Pathways to citizenship for third-country nationals (EMN)
Integration through acquisition of citizenship has become an important topic in many EU Member States in recent years, as the number of new migrants arriving in the EU has increased in recent years. The EMN study found that citizenship is seen by Member States as either the culmination of the integration process or as facilitating the integration process. However, in most Member States, third-country nationals are not actively encouraged to apply for citizenship.
The study takes as basis the major reform of the rules on acquisition of nationality undertaken in 2012.
One of the main innovations of the 2012 reform was the introduction of an integration requirement for third-country nationals applying to obtain Belgian nationality. The system adopted by Belgium in 2012 is quite peculiar: instead of relying on an integration test or assessment, Belgium has chosen to examine the production by applicants of documents as evidence in relation to various dimensions of integration.
Two main difficulties have been identified in relation to the current legal framework for acquisition of nationality by third-country nationals:
- a large implementation gap: the highly codified system which was put in place does not address all situations. Authorities have been faced with a series of situations which were not addressed in the regulations.
- a risk of unequal treatment: as decisions on applications for acquisition must be taken by various actors, who must apply a highly codified legal framework but one which leaves many questions unaddressed, there is room for divergent treatment of similar applications.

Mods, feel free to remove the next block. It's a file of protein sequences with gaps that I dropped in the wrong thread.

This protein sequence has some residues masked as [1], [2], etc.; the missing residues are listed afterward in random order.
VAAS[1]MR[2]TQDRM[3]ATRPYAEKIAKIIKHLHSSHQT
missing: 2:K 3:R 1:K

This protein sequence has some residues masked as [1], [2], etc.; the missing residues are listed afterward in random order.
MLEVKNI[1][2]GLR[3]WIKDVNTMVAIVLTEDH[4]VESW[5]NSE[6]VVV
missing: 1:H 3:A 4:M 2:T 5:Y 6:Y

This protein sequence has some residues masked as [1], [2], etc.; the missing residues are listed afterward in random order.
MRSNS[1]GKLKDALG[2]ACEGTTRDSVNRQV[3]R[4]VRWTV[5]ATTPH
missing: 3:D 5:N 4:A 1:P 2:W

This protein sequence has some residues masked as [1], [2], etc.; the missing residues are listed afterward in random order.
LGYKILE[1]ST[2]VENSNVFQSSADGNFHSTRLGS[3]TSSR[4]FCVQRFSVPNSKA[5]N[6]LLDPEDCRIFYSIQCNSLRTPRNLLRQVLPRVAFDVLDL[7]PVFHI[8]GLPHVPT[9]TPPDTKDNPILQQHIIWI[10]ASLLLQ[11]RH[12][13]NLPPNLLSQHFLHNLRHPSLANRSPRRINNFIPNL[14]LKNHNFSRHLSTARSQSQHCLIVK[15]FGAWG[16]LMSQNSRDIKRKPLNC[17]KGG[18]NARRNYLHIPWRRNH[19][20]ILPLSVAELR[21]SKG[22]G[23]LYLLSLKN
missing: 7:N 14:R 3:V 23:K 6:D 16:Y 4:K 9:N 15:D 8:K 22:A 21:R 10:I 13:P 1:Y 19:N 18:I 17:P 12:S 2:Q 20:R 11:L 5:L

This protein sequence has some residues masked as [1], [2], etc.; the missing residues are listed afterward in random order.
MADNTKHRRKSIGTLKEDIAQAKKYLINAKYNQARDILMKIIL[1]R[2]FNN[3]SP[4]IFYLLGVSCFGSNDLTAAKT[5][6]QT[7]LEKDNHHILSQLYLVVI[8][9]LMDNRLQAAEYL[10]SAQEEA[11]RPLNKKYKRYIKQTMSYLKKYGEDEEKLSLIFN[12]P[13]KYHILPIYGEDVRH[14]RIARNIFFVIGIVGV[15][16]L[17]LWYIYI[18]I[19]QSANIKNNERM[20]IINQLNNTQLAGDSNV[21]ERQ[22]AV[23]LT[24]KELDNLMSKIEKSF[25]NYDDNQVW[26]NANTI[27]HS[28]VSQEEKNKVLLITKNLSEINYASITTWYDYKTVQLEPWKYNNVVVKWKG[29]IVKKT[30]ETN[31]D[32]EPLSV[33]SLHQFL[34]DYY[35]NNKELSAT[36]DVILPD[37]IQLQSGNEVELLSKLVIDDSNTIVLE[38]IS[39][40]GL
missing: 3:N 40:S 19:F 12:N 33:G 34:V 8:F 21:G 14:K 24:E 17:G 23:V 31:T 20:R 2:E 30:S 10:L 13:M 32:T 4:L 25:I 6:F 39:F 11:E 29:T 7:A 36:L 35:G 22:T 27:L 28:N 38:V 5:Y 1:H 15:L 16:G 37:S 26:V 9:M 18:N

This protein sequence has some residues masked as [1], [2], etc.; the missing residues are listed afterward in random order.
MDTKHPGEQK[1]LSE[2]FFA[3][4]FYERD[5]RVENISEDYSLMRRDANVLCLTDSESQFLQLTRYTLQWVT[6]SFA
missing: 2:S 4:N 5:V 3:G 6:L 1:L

One of the conclusion stresses the fact that no thorough evaluation has been carried out yet of this major reform. Until now, the only assessment which has been carried out is a limited quantitative evaluation which focuses exclusively on the numbers – i.e. number of applications, number of requests granted, gender distribution of applications, etc.
EU synthesis report
Trends in the numbers of individuals granted citizenship of an EU-28 Member State showed an overall decline between 2014 and 2018. Policies on the acquisition of citizenship have evolved over time, with Member States reporting trends that render access to citizenship either more liberal or more restrictive. As of 2019, policies have been adopted to facilitate integration and adapt to societal changes, such as the drive to improve gender equality and social inclusion , or to address issues relating to historical conditions and family ties. Conversely, more restrictive measures have been introduced in some countries to protect state security.
The main pathways to citizenship are ordinary naturalisation, special naturalisation and acquisition of citizenship by birth. All Member States offer the possibility to acquire citizenship through ordinary naturalisation, although the rules differ across countries. For instance:
- a citizenship or integration test can be part of the application procedure;
- special naturalisation procedures are frequently available and they can include grounds such as exceptional merit or benefit for the country or recovery of lost citizenship;
- no Member State currently grants citizenship unconditionally to children born on their territories to non-nationals (in general, a minimum residence period is required);
- most Member States grant citizenship if an individual would otherwise be stateless, and the majority of them now allow for dual citizenship.
The criteria for granting citizenship and the procedures in place are broadly similar across the Member States but the specific conditions such as processing times, costs to applicants and available support all vary significantly. Naturalisation can be a lengthy and costly process, with limited available support, and a positive outcome is in general not guaranteed, even where all conditions have been met.
Recently, the COVID-19 pandemic-related containment measures have hindered the processing of citizenship applications. Some Member States reported either a full suspension of services or at least delays and most Member States have cancelled or postponed oral appeal hearings due to the closure of courts.